•  82
    One of the more troubling developments in recent human history is the emergence of a single, nearly global system of intellectual property (IP). As I will explain, the usual moral arguments for IP—arguments from social utility, piracy, and natural or human rights—are clearly inadequate as justifications for the emerging global IP system. Indeed, the arguments are so weak that it is natural to conclude that the system should simply be abolished. I sympathize with this conclusion, but here defend …Read more
  •  61
    There is much in Thomas Hobbes’s political theory that contemporary political philosophy cannot readily accept—including Hobbes’s egoism, his unconditional right of self-defense, and his insistence that peace is only possible under absolute sovereign rule.[1] Nevertheless, we can and should embrace one of Hobbes’s central insights: that problems of assurance are of fundamental importance for questions of social justice, even, or especially, justice questions of global scale. In general, agents f…Read more
  •  56
    Why Practices?
    Raisons Politiques 51 43-62. 2013.
    The practice-based method of justification requires sensitivity to social practices. This raises difficult questions: Must the practices in question be established or at least realistic? How “constructive” can we be in our interpretation of their form or aims? This paper suggests that our answers to these questions can vary with our explanatory purposes. Requirements of realism and sociological accuracy are relatively thin given purely intellectual aims of moral understanding, thicker given the …Read more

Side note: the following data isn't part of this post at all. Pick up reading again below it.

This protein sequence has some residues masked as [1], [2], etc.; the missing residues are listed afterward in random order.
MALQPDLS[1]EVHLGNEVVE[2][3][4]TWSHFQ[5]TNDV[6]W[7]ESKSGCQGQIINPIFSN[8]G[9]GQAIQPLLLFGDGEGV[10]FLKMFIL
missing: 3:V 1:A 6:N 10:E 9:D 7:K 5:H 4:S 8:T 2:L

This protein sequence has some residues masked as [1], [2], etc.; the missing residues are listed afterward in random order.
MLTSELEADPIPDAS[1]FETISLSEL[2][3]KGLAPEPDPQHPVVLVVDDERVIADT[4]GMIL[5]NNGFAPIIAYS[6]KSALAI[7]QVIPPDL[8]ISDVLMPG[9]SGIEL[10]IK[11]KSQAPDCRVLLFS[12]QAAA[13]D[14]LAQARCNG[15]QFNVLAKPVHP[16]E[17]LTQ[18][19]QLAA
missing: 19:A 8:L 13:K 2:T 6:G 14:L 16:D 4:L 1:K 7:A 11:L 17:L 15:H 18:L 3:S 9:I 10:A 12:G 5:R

•  54
    The meaning of “asshole”
    The Philosophers' Magazine 62 (62): 51-57. 2013.
  •  51
    Financial crises are now commonplace in the global economy. It was not always so. For over two decades after World War II, under the Bretton Woods system of capital controls, financial crises were relatively rare.[1] Since the early 1970’s the number and frequency of financial crises (currency crises, banking crises, sovereign debt crises, or combinations thereof) increased dramatically, culminating in the enormously destructive global crisis of 2008-2009. (By one count, there were at least 124 …Read more
  •  44
    Contractualism's (not so) slippery slope
    Legal Theory 18 (3): 263-292. 2012.
    Familiar questions about whether or how far to impose risks of harm for social benefit present a fundamental dilemma for contractualist moral theories. If contractualism allows objections by considering actual outcomes, it becomes difficult to justify the risks created by most public policy, leaving contractualism at odds with moral commonsense in much the way utilitarianism is. But if contractualism instead takes a fully form by considering only expected outcomes, it becomes unclear how it reco…Read more
  •  43
    On the Philosophical Interest and Surprising Significance of the Asshole
    The Harvard Review of Philosophy 23 41-52. 2016.
  •  37
    The Objectivity of Values: Invariance without Explanation
    Southern Journal of Philosophy 44 (4): 581-605. 2006.
    This paper develops and motivates minimalism about the objectivity of values: the objectivity of values is no more, and no less, than invariance with respect to possible differences in attitudes. Thus the relation of invariance need not have any particular explanation, or, indeed, any explanation at all, for values to count as fully objective. Values need not be metaphysically real, simply in order to be objective, as according to traditional realist views. But we should not suppose, as some rec…Read more
  •  34
    Power in social organization as the subject of justice
    Pacific Philosophical Quarterly 86 (1). 2005.